Tips & Techniques

Does Motion Sickness Mean I Have a Vestibular Disorder? What Can I Do About It?

Dana Tress 
June 1, 2024
Does Motion Sickness Mean I Have a Vestibular Disorder? What Can I Do About It?

Have you ever felt sick after riding in a car or being on a ride at an amusement park?  You might have become nauseous, had cold sweats, felt dizzy, or even thrown up.  If this has happened to you, you likely had an experience with motion sickness (or seasickness).  Does having motion sickness mean that you have a vestibular (inner ear) disorder?  Not always.  Read on to find out more!

Motion sickness happens when there is a conflict of information from your sensory systems that tell your brain about your position in space.  It is commonly experienced in children and adults.  Normally, your central nervous system (brain & spinal cord) balance input from your eyes (visual system), inner ear (vestibular system), and sensory receptors from your muscles and joints.  When all of these systems send the same information to the brain about how we are moving and positioned in space, we feel good.  Our brains like to have all of our systems telling it the same thing.  But, when the information from these systems does not match, we experience motion sickness.

We can unknowingly place ourselves in situations where we are more susceptible to dealing with motion sickness.  Imagine riding in a car, sitting in the back seat, and trying to look at your phone or read a book.  Your eyes are looking at a fixed object, so they are not perceiving the forward motion of the car.  Your vestibular system can sense the acceleration and deceleration of the car, as well as the vertical movement felt when you go over bumps in the road.  Your sensory system feels changes in pressure through the seat of the car as it speeds up, slows down, and changes direction.  In this scenario, the information from your eyes does not match the rest of the sensory input received by the brain.  This scenario can result in an experience of motion sickness that is not necessarily caused by any type of vestibular disorder.

To reduce your risk of motion sickness, try these tips:

  • Sit toward the front of a car, bus, train, etc.
  • Open windows and/or have air blowing on you
  • Look out at a fixed point on the horizon, not down toward your phone, book, etc.
  • Work on deep breathing techniques to calm any anxiety responses that could make you feel worse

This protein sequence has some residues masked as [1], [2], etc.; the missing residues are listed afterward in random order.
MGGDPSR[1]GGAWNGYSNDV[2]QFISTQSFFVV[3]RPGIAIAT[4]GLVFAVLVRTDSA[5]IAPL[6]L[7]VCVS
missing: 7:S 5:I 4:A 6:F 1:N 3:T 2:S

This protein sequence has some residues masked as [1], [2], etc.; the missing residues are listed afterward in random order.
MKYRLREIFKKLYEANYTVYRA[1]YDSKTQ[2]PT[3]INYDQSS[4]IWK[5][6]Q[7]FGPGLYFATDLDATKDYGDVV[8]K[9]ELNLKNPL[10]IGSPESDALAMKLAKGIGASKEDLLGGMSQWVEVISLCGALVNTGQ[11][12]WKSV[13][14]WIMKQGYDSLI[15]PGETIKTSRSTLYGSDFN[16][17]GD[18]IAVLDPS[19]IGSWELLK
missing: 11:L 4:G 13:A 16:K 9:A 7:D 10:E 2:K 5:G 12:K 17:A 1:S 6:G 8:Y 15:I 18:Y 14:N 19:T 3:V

• If you are on a boat, sit toward the middle of the boat to reduce extra motion

Of course, situations that we are in are not the only things that can create feelings of motion sickness.  Having motion sickness as a child is often something we note in the history of individuals coming to us as adults with complaints of chronic vestibular problems such as Vestibular Migraine.  The link between motion sickness in children and the onset of chronic vestibular disorders is a subject that is being heavily researched right now. Current research suggests that motion sickness in childhood can help predict the likelihood of vestibular problems in adults.  In vestibular problems, the inner ear that senses gravitational forces on our bodies (rotating, forward/backward, up/down movement, etc) or the parts of the brain that interpret this information are not working properly.  In these cases, vestibular rehabilitation is often helpful to reduce dizziness symptoms, improve quality of life, and help people get back to doing their favorite activities.

Other times, we can develop (or are born with) problems with our eyes that cause a mismatch of information with what our vestibular system is telling our brain.  This too can result in feelings of motion sickness.  Having muscle weaknesses in the eye muscles, eye trauma, or even the development of glaucoma or cataracts can alter our vision.  This alteration in how we see might change the information being sent to the brain.  And again, when this information does not match what the vestibular system or sensory system is saying, we experience “dizziness” and all that can go along with it.

It is helpful to speak with your physician about any symptoms of motion sickness that you regularly experience.  An appointment with a vestibular trained physical therapist can also help you determine the source of your dizziness symptoms.  And as always, we are here to answer your questions!

Meet the Author
Dana Tress, PT, MS, CEAS, AIB-CON is a physical therapist specializing in the management of concussion, balance dysfunction, headaches and dizziness in Crystal Lake, Illinois at Smith Physical Therapy Balance + Concussion Center, an award winner in concierge physical therapy services for McHenry County and surrounding regions.
You were made to move!